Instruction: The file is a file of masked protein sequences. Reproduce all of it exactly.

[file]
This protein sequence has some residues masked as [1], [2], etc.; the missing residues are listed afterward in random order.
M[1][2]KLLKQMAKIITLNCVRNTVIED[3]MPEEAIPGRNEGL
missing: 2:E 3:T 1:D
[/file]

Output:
This protein sequence has some residues masked as [1], [2], etc.; the missing residues are listed afterward in random order.
M[1][2]KLLKQMAKIITLNCVRNTVIED[3]MPEEAIPGRNEGL
missing: 2:E 3:T 1:D